I’m a natural born nurse, obviously.


This little family gem popped in my head this morning when Alice threw up over breakfast. I do mean “over” in the literal sense, SORRY INTERNET, but I think you, the childless bunch, need to know what you’re signing up for. It’s not just being able to watch cartoons and buy stuffed animals and cutesy dresses (oh, and that family togetherness thing, too). It’s not: Sometimes it’s puke at 7 a.m. I forget that often. Selective acknowledgment.

We were supposed to leave at 7 a.m. tomorrow for vacation, a misnomer because our three-day jaunt to Ohio is full of people (us included) smile-stabbing (new verb, I’m trademarking it) other people over how we’re going to divide our short time there. I’m pumped about seeing new babies, the only woman I can call my BFF without gagging at the junior high school-sound to the phrase, and of course our families. It’s just … Hard.

And now you have vomit on top of that.

You just know — you KNOW — that Violet’s next. You do. It’s coming. PLEEEEAAAASE, no. Please, fate, nooooooooooo.

Last night we were taking pictures of Alice kissing Violet. Note to self: STOP THAT.

Don’t get me wrong, sleeping til 7 definitely has its perks August 9, 2010

Posted by Erin F. Wasinger in Being a mama.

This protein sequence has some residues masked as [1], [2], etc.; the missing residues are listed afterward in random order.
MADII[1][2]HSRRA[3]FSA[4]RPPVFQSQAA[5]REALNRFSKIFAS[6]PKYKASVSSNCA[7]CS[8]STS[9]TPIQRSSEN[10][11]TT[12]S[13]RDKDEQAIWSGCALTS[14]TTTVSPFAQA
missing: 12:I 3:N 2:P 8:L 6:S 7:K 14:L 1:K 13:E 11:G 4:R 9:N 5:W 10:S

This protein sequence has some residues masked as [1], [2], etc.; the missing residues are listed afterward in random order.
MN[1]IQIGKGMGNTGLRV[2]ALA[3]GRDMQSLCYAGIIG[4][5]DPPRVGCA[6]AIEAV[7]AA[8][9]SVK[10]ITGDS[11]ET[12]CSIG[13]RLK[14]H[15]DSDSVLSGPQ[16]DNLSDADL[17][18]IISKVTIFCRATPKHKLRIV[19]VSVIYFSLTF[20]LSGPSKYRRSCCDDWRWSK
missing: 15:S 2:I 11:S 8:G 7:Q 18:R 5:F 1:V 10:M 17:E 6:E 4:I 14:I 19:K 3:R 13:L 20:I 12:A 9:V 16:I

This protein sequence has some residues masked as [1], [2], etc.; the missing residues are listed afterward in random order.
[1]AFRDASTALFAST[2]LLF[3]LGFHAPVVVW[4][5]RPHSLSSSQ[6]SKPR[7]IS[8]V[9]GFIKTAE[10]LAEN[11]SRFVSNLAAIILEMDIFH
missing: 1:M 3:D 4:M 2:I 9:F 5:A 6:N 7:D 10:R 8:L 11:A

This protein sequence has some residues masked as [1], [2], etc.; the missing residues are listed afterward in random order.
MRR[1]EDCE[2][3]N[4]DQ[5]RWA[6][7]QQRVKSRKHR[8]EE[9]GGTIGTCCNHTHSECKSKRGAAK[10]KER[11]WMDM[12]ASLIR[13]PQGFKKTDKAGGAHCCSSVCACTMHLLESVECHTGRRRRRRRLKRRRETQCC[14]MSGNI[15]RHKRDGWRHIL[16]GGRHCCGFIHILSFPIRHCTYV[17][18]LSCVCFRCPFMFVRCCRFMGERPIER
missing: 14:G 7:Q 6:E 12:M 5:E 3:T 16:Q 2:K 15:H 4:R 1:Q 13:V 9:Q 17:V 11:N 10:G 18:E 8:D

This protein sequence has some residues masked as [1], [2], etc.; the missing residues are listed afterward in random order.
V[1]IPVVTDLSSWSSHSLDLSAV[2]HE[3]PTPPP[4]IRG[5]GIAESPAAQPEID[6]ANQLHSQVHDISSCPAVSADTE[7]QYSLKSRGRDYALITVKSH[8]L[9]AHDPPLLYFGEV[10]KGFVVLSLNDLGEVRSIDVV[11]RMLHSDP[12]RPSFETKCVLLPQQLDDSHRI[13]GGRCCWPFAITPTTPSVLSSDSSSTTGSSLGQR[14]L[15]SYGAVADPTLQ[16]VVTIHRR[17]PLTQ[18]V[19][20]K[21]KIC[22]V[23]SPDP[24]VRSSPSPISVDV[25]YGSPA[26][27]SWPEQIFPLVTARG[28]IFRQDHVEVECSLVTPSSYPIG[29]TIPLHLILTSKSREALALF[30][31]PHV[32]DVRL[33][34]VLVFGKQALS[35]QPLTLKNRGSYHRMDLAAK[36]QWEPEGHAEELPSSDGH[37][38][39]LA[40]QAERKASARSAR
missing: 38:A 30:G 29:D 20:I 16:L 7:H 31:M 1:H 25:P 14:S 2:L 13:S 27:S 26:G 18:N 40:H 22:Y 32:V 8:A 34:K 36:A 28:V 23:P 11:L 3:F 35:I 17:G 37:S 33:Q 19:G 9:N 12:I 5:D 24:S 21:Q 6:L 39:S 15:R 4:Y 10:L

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My mom and stepdad are taking vacation time next week to hang out with my daughters, and I have been looking forward to this week like kids before Christmas.

But I have to admit, all this talk about sleeping in til 7 a.m. and having a date night and cleaning the closet (I’m talking about REALLY, REALLY thrilling things, here) has me wondering how appealing this whole childless thing will be on Tuesday next week, when instead of playing animals with Alice, Dave and I will be staring at each other.

But at least our closet will be clean, right.


Tonight I was gathering little outfits up and putting them in a purple suitcase the girls will share, and I’m folding little dresses with bows on the front and little capri pants and stuffing in a pair of Mary Janes, and I have to stop because I’m feeling emotional.



Emotional — My little Violet … My Alice. Oh, a week is an insanely long time.

My mom just gagged on her Cheerios because she thinks I’m backing out: I’m not. That closet really needs cleanin’. But I’m not sure how I’m going to be holding up.